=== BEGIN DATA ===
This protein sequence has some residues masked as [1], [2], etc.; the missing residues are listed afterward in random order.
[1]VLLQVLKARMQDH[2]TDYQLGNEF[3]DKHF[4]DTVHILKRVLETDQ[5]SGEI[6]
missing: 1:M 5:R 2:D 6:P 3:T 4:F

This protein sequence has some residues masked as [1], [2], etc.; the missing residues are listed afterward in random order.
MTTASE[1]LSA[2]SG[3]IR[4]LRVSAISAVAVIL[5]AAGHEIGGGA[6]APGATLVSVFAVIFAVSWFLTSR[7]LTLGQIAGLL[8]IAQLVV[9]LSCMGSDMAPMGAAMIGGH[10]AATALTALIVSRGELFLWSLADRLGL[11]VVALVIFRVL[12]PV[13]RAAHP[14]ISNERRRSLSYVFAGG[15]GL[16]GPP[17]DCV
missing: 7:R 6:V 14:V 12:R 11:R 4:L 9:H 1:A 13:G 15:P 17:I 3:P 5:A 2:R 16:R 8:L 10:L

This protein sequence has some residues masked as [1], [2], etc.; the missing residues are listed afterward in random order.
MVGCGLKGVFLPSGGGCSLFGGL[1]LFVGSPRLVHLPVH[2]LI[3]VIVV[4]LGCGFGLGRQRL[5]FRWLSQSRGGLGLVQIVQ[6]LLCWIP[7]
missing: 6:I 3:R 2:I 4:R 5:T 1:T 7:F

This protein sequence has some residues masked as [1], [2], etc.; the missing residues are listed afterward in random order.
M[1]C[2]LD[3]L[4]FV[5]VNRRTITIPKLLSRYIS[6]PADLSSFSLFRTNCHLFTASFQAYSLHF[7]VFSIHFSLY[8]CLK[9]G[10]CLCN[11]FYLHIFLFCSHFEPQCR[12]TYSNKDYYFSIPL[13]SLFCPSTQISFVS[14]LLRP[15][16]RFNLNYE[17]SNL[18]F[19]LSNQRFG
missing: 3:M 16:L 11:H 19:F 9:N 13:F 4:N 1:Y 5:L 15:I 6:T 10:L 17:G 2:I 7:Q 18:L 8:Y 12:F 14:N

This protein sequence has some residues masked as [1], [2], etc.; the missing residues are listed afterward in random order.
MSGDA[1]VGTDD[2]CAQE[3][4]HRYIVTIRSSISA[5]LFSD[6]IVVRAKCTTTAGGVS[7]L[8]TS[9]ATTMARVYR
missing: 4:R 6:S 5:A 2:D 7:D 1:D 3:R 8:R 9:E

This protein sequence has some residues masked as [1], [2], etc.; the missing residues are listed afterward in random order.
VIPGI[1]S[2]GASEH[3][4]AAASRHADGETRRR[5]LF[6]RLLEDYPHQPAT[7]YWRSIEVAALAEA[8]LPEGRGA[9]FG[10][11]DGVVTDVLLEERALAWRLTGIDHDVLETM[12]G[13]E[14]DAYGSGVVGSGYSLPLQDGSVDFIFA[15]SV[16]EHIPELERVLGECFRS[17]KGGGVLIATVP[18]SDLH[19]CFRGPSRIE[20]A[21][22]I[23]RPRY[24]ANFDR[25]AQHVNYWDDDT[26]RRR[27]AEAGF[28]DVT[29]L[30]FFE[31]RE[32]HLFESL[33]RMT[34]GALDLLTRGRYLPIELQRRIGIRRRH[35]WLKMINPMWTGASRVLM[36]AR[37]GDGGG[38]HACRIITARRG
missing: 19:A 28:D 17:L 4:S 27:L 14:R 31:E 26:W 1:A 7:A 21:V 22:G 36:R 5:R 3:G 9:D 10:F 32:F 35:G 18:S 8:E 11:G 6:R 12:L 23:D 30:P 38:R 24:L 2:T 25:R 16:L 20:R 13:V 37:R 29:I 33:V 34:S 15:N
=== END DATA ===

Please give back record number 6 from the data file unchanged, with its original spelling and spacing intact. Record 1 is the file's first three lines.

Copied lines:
This protein sequence has some residues masked as [1], [2], etc.; the missing residues are listed afterward in random order.
VIPGI[1]S[2]GASEH[3][4]AAASRHADGETRRR[5]LF[6]RLLEDYPHQPAT[7]YWRSIEVAALAEA[8]LPEGRGA[9]FG[10][11]DGVVTDVLLEERALAWRLTGIDHDVLETM[12]G[13]E[14]DAYGSGVVGSGYSLPLQDGSVDFIFA[15]SV[16]EHIPELERVLGECFRS[17]KGGGVLIATVP[18]SDLH[19]CFRGPSRIE[20]A[21][22]I[23]RPRY[24]ANFDR[25]AQHVNYWDDDT[26]RRR[27]AEAGF[28]DVT[29]L[30]FFE[31]RE[32]HLFESL[33]RMT[34]GALDLLTRGRYLPIELQRRIGIRRRH[35]WLKMINPMWTGASRVLM[36]AR[37]GDGGG[38]HACRIITARRG
missing: 19:A 28:D 17:L 4:S 27:L 14:R 31:E 26:W 1:A 7:A 21:V 22:G 36:R 5:R 3:G 9:D 10:F 32:F 35:G 18:S 8:E 11:G 6:R 12:L 23:D 30:P 38:R 24:L 2:T 25:R 16:L 20:R 13:V 37:R 29:I 33:V 34:S 15:N